Going Faster Certain
The future of sprinting is anyone's guess. Every time a limit is talked about, somebody beats it, and who knows where that might end?
Going Faster Certain
Jamaican sprinter Usain Bolt continues to extend the speed at human legs can run, as his current world record time - 9.58 seconds at the 100-meter dash - over 27mph, in fact, but scientists firmly believe that Bolt could run even faster, according to new calculations.
Nobody can be certain of just how fast people could eventually run, or indeed what the limits of the human body are, because the fact is that even if there were a mathematical limit, it is by no means certain that any human will ever reach it.
Bolt broke the 100m record in spring 2008, at 6 feet, 5 inches tall, seemingly too big to sprint, but by 2009, the record had been smashed by him down to 9.58 from 9.74 - a dramatic drop. One researcher decided to try working out how fast Bolt might eventually go, by focusing on three simple factors known to affect sprinting speed.
Bolt is notorious for reacting slowly to the starting gun, and it seems that if he could improve his slow start time - 0.165 seconds was second slowest at the Beijing Olympics - shaving this to only 0.12, that alone would lower his record by 0.03 seconds, something that could also be achieved through a maximum permitted tailwind at 6.6 feet per second.
Lastly, it was calculated that, if Bolt ran at the highest allowable elevation for running records to count - 3,280 ft - air density at such heights low enough to let him shave another 0.03 seconds from his time. The most important factor which drives sprinting performance comes down to how hard runners hit the ground relevant to body weight.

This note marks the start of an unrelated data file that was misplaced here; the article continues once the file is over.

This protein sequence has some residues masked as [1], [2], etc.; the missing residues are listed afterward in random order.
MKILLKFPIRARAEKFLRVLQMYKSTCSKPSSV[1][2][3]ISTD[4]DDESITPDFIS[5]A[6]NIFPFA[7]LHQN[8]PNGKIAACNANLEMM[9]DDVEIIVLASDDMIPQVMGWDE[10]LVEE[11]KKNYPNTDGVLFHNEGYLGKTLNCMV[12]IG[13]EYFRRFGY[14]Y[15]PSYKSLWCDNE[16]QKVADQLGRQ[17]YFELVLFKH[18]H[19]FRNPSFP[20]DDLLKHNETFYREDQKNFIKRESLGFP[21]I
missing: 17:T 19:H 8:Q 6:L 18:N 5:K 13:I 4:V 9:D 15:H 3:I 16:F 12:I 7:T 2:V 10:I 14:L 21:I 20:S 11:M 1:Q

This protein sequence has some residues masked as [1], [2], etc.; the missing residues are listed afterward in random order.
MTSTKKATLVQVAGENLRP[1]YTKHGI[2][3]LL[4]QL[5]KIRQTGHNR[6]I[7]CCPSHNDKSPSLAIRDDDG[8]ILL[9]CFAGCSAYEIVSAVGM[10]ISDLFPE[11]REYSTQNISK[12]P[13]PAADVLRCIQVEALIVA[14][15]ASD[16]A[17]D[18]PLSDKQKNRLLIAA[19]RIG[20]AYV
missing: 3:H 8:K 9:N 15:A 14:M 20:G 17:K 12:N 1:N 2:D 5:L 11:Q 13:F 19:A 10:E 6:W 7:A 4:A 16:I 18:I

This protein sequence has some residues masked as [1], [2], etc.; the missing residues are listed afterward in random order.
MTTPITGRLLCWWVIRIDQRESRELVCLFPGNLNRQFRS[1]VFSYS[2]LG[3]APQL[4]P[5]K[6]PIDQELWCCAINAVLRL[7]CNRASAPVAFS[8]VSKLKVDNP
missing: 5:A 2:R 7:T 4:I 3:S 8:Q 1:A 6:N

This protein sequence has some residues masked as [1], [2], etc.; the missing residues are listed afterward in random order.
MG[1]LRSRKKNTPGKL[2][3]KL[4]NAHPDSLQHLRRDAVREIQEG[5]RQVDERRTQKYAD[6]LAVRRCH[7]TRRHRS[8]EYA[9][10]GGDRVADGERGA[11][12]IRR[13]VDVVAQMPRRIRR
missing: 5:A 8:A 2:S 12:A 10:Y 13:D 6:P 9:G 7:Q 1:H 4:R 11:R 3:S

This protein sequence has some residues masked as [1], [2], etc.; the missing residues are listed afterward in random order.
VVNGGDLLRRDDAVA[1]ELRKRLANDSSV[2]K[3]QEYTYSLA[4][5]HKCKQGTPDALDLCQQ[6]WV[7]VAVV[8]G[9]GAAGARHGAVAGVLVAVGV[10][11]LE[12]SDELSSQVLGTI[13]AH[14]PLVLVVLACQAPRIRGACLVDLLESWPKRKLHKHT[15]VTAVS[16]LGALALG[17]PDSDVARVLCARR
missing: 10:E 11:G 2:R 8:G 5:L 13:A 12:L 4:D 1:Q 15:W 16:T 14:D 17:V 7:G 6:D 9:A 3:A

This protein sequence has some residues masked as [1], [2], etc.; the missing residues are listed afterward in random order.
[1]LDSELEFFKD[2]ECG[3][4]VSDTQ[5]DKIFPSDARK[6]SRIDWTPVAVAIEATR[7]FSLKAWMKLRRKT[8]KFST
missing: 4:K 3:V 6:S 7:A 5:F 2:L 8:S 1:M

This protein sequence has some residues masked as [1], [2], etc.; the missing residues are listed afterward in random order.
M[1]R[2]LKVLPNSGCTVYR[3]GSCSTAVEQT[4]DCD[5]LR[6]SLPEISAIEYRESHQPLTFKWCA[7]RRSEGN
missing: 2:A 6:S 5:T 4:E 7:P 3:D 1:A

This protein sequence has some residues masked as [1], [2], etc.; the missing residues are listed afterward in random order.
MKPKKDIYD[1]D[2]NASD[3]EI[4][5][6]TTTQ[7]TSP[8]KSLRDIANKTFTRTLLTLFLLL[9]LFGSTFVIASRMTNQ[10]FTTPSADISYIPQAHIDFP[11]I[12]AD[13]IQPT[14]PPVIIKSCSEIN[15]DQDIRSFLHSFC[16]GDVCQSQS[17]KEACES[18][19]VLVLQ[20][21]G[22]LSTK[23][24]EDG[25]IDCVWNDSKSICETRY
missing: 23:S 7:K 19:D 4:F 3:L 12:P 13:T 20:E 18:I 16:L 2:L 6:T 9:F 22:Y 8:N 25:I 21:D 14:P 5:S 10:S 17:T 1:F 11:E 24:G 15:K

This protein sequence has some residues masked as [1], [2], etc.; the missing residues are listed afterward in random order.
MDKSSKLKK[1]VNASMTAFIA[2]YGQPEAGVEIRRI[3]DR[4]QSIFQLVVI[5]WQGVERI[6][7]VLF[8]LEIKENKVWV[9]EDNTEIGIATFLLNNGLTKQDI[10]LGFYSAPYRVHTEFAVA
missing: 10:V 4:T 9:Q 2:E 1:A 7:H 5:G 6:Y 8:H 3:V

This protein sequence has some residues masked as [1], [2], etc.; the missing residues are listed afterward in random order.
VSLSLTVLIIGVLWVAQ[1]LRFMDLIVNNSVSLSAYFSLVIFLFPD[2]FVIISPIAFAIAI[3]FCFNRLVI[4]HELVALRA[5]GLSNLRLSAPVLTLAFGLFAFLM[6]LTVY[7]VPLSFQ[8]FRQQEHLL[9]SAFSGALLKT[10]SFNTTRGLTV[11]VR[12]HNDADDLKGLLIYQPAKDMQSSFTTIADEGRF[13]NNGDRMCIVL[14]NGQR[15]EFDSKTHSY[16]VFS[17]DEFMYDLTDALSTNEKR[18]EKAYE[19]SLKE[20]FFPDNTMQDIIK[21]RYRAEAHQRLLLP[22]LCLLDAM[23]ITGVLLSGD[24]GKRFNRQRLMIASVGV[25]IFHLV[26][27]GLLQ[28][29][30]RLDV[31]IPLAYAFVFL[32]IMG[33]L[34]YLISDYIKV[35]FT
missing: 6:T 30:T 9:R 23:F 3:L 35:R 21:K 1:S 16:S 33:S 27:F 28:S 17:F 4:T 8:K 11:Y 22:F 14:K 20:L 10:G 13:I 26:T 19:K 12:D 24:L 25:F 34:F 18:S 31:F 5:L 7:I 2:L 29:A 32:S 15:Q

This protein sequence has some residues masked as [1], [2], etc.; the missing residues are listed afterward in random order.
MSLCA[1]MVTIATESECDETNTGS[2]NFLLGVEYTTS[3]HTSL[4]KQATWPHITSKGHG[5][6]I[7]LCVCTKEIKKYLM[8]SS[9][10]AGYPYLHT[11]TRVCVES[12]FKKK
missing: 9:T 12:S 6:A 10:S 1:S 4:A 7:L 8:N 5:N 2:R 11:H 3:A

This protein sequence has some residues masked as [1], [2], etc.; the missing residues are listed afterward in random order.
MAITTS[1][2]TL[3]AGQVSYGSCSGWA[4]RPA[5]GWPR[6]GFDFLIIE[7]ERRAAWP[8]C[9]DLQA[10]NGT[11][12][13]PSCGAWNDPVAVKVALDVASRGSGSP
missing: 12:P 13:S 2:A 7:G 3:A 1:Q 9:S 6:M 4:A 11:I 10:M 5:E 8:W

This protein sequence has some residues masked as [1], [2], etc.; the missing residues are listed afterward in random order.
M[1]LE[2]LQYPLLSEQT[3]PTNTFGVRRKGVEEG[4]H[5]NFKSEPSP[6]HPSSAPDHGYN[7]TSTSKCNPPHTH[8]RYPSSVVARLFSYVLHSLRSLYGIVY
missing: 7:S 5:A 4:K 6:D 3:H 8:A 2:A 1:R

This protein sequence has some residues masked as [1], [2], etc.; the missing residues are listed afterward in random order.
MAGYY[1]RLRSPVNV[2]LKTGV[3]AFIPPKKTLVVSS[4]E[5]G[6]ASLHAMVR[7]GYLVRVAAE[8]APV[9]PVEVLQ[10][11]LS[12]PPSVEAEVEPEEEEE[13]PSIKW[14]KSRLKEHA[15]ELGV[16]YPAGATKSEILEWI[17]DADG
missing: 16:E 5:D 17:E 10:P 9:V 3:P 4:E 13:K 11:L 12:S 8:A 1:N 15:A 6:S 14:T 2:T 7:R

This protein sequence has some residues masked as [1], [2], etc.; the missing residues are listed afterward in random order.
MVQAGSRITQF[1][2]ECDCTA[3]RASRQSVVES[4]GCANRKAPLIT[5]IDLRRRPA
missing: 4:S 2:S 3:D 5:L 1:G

Elite sprinters like Bolt produce vertical forces five times greater than their own body weight, propelling them upwards like a spring, momentum carrying them foreword, but scientists still do not know how elite runners generate one thousand pound ground forces.
What is undoubtedly almost certain is that someone will run faster than Bolt eventually, and in fact, during the 1964 Tokyo Olympics, US sprinter Bob Hayes was unofficially clocked - in the final leg of the 4 x 100 relay - at 8.5 seconds. In 2011 Yohan Blake ran the 200m with a time equivalent to being over a second faster than the current record.
100m times have a tendency to stagnate for several years, but even though it seems certain that somebody will, in due course, go faster than Usain Bolt, but the ultimate human speed over distance remains mysterious, so the future of sprinting is anyone's guess. Every time a limit is talked about, somebody beats it, and who knows where that might end?